Documentary History of American Water-works

Introduction Historical Background Chronology Geography Biography Technology Ownership and Financing General Bibliography
Middle Atlantic States Pennsylvania Bristol

Bristol, Pennsylvania

Bristol was settled in 1681 and incorporated as a borough in 1720.

The Bristol Water Company was incorporated in 1857 with Allan Downing, Lewis T. Pratt, George Griscom, Nathan Gaskill, Robert Smith, William M. Downing, and William F. Pratt appointed as commissioners to sell stock "for the purpose of introducing from the Delaware river or other convenient source into the said borough of Bristol a sufficient supply of pure and wholesome water." This company did not build anything.

Another Bristol Water Company was incorporated on August 19, 1874 and built works that pumped water from the Delaware River into a standpipe using steam engines.

The Borough of Bristol bought the Bristol Water Company on July 19, 1912 for $112,640.

The Borough of Bristol sold its water system to Pennsylvania Suburban Water in 1997 for $25.4 million.  The Philadelphia Suburban Water Company merged into Pennsylvania Suburban Water Company in 2002.  Two years later Pennsylvania Suburban Water Company changed its name to Aqua Pennsylvania, Inc.

Water service is provided by Aqua Pennsylvania.

1857 An act to incorporate the Bristol Water Company.  May 21, 1857.

1882 Bristol, from Engineering News, 9:134 (April 29, 1882)

1882 Bristol, from "The Water-Supply of Certain Cities and Towns of the United States," by Walter G. Elliot, C. E., Ph. D.

1888 "Bristol," from Manual of American Water Works, Volume 1.

1890 "Bristol," from Manual of American Water Works, Volume 2.

1891 "Bristol," from Manual of American Water Works, Volume 3.

1897 "Bristol," from Manual of American Water Works, Volume 4.

1906 First Annual Report of the Pennsylvania Department of Health
Page 305: Bristol Water Company, Application for permission to install a water purification plant.

1909 Dorrance, Appellant, v. Bristol Borough, 224 Pa. 464, April 19, 1909, Supreme Court of Pennsylvania

1911 "Jos. R. Grundy Pledges Over $20,000 To Help Town Get Water Plant," The Bristol Daily Courier, June 30, 1911, Page 3.

1911 A History of Bristol Borough in the County of Bucks, State of Pennsylvania, by Doron Green | also here |
Page 198:  On February 13, 1875, the members attended the trial of the first fire plug in the town, one having been placed
at the corner of Radcliffe and Walnut Streets by the newly organized Bristol Water Company, and also put the steamer in service from the river and from the plug, the result being very satisfactory, both as to the plug stream and the line from the steamer.
Pages 257-258:  Bristol Water Company. The Bristol Water Company was incorporated August 31, 1874. The first standpipe erected was 140 feet high. Pipes were laid through the principal streets of the town, and extended with the growth and development of the municipality. The company was successful from the start and for many years has paid a 10 per cent, annual dividend. In 1895 the old standpipe was removed and a new one, 152 feet high, erected in its place.
In 1906 the company entered into a contract with the New York Continental Jewell Filter Company for a filter plant with a capacity of 2,000,000 gallons per day, at a cost of $25,000. This filter contains two coagulating tanks and four sand filters, occupying a space of 40 by 80 feet, with a concrete storage basin, 40 by 80 by 9 feet in depth, being similar in all respects to the Norristown Filtering Plant except in size.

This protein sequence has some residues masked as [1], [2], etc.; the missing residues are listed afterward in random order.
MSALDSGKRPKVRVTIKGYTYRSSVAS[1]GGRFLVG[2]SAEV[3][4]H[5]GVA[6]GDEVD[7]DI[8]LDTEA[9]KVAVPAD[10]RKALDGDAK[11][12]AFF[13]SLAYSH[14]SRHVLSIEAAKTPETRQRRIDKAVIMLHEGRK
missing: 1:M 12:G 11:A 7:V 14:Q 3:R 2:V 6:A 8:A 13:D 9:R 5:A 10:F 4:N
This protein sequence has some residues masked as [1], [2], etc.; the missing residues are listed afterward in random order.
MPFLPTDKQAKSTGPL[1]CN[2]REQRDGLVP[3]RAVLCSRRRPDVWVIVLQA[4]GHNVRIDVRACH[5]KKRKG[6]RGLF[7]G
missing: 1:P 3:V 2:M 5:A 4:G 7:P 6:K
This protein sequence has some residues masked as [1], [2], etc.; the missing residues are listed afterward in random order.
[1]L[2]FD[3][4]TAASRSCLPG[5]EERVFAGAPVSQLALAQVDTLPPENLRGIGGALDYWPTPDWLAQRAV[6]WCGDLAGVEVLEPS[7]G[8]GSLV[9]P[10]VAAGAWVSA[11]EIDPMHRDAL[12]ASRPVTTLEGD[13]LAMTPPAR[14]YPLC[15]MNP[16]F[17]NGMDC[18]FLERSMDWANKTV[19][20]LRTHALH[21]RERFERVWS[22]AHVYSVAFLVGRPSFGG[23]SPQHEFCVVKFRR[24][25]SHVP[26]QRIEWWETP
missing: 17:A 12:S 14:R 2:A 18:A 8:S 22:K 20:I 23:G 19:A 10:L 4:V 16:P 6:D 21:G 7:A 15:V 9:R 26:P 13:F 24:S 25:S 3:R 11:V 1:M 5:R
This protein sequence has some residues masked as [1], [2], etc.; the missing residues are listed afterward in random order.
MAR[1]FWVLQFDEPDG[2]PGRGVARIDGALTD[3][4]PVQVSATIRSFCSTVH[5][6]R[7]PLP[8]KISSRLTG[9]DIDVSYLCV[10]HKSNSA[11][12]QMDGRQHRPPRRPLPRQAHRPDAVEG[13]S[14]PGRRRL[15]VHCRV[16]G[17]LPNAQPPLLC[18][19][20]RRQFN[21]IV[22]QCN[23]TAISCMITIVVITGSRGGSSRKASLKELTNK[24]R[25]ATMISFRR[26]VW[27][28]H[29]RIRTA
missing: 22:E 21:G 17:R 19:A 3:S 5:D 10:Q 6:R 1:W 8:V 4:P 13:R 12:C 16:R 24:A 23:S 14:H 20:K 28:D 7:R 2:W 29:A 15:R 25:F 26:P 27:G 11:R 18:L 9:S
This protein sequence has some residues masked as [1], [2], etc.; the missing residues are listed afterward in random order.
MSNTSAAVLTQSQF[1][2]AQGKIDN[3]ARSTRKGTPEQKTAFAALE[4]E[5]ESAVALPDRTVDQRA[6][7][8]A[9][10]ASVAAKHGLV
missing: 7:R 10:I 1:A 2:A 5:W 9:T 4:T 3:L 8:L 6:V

It was during this year (1906) that Borough Council began the agitation for a municipal waterworks. The charter of the borough was changed by an act of the State Legislature, giving to the borough greater borrowing powers. A bitter controversy ensued between the managers and stockholders of the company and those interested in the establishment of a municipal plant.  Tuesday, July 10, 1906, was decided upon as the time when an election should be held by the citizens to decide upon the expenditure of $100,000 for a municipal water and filtration plant. In the midst of the controversy the water company began the installation of its filtration plant, but the citizens voted at the election in July, by a large majority, in favor of a municipal plant. Litigation followed in the courts, but all decisions favored the borough's right to maintain a municipal plant. Last year (1910), the question was revived, and Borough Council endeavored to purchase the Bristol Water Works, but without success. Plans for a new municipal plant have been drawn, approved by the State Board of Health and accepted by the Borough Council, and work on the new plant will begin soon.

1912 "Grundy Now Head of Water Works," The Bucks County Gazette, July 26, 1912, Page 3.
Acquistion of the Bristol Water Company was consummated on July 19, 1912.

1928 "Borough of Bristol Fire Zone," The Bristol Daily Courier, June 4, 1928, Page 1.
Water Supply. Ownership.  Works owned and operated by the Borough were purchased from the Bristol Water Company in 1912.

1995 "Sale of Bristol Water Dept. would result in rate increase," The Philadelphia Inquirer, June 22, 1995, Page 106.
The Lower Bucks authority is negotiating for it.

1996 "Phila. Suburban closes deal with Bristol Borough," The Philadelphia Inquirer, December 20, 1996, Page 53.
The transaction, which cost $25.4 million, becomes effective Jan 1., when PSW actually assumes operation of the Bristol water system.

2017 Morris A. Pierce